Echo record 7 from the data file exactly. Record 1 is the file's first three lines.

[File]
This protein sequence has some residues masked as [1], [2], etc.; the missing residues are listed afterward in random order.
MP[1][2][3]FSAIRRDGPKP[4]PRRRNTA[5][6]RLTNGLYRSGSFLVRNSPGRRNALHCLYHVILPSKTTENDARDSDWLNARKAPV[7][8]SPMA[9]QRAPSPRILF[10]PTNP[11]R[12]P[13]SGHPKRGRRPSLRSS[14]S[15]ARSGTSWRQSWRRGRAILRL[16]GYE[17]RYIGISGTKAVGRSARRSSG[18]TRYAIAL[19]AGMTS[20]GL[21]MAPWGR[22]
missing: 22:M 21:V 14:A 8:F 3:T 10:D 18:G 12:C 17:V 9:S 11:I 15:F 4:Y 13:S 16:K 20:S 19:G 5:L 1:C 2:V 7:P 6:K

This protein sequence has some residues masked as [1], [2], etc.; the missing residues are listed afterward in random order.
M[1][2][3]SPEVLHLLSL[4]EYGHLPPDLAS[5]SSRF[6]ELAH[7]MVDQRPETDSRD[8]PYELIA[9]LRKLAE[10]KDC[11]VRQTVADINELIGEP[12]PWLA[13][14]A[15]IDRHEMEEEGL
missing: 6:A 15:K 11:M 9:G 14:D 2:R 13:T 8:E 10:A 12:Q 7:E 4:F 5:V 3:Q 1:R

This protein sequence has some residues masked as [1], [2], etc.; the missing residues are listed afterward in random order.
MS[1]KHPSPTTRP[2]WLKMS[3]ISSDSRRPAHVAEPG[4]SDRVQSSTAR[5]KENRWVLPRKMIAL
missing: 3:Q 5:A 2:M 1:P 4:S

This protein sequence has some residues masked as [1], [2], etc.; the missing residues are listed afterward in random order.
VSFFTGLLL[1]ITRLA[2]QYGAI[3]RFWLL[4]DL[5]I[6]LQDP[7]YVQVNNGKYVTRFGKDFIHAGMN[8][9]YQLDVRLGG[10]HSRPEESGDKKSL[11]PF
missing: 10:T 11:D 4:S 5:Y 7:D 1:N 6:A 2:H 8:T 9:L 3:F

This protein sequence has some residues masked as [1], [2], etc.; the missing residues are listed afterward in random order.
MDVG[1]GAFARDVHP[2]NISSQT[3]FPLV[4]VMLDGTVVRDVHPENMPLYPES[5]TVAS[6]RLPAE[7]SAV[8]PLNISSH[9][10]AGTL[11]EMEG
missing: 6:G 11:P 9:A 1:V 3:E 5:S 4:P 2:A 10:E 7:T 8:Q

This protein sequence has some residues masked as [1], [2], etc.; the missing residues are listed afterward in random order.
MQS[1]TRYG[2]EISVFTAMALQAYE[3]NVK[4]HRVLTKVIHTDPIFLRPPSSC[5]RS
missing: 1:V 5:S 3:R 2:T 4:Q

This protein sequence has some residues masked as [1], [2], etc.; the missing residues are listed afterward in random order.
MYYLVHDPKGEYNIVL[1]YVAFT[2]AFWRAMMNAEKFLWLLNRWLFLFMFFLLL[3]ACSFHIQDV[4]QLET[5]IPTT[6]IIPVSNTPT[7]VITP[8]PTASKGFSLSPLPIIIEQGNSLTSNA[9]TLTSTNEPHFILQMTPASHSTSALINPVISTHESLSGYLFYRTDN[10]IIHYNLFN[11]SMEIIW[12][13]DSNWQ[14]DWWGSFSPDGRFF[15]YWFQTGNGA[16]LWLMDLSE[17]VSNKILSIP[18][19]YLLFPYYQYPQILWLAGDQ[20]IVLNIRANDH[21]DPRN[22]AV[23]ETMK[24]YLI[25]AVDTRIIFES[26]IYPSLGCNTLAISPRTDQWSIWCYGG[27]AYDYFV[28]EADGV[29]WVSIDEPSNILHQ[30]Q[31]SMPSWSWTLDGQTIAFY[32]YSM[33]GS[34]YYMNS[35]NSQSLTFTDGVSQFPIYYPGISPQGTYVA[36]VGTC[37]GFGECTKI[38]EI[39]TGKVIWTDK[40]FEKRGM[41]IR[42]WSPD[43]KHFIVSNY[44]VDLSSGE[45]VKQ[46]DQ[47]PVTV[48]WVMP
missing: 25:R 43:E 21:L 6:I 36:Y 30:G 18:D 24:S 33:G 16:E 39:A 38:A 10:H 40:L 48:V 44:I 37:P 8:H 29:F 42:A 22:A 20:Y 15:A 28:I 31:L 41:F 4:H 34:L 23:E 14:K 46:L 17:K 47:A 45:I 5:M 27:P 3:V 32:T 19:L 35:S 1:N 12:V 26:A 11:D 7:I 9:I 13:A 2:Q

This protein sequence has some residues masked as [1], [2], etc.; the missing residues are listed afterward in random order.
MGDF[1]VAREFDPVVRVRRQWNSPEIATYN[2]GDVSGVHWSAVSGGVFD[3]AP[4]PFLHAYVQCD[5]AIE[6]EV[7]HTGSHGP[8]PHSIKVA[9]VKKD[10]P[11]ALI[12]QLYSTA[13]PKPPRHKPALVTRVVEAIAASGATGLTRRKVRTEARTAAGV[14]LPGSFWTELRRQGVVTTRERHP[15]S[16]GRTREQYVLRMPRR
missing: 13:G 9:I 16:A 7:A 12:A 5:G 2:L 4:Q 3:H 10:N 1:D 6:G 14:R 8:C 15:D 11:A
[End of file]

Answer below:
This protein sequence has some residues masked as [1], [2], etc.; the missing residues are listed afterward in random order.
MYYLVHDPKGEYNIVL[1]YVAFT[2]AFWRAMMNAEKFLWLLNRWLFLFMFFLLL[3]ACSFHIQDV[4]QLET[5]IPTT[6]IIPVSNTPT[7]VITP[8]PTASKGFSLSPLPIIIEQGNSLTSNA[9]TLTSTNEPHFILQMTPASHSTSALINPVISTHESLSGYLFYRTDN[10]IIHYNLFN[11]SMEIIW[12][13]DSNWQ[14]DWWGSFSPDGRFF[15]YWFQTGNGA[16]LWLMDLSE[17]VSNKILSIP[18][19]YLLFPYYQYPQILWLAGDQ[20]IVLNIRANDH[21]DPRN[22]AV[23]ETMK[24]YLI[25]AVDTRIIFES[26]IYPSLGCNTLAISPRTDQWSIWCYGG[27]AYDYFV[28]EADGV[29]WVSIDEPSNILHQ[30]Q[31]SMPSWSWTLDGQTIAFY[32]YSM[33]GS[34]YYMNS[35]NSQSLTFTDGVSQFPIYYPGISPQGTYVA[36]VGTC[37]GFGECTKI[38]EI[39]TGKVIWTDK[40]FEKRGM[41]IR[42]WSPD[43]KHFIVSNY[44]VDLSSGE[45]VKQ[46]DQ[47]PVTV[48]WVMP
missing: 25:R 43:E 21:L 6:I 36:Y 30:G 18:D 24:S 33:G 16:E 39:A 38:A 10:H 40:L 48:V 44:I 37:P 8:H 29:F 42:A 22:A 20:Y 15:A 28:I 31:L 41:F 4:H 34:L 23:E 14:K 46:L 17:K 47:A 45:I 5:M 27:P 3:V 32:T 19:L 35:S 1:N 12:V 26:A 11:D 7:I 9:I 13:A 2:Q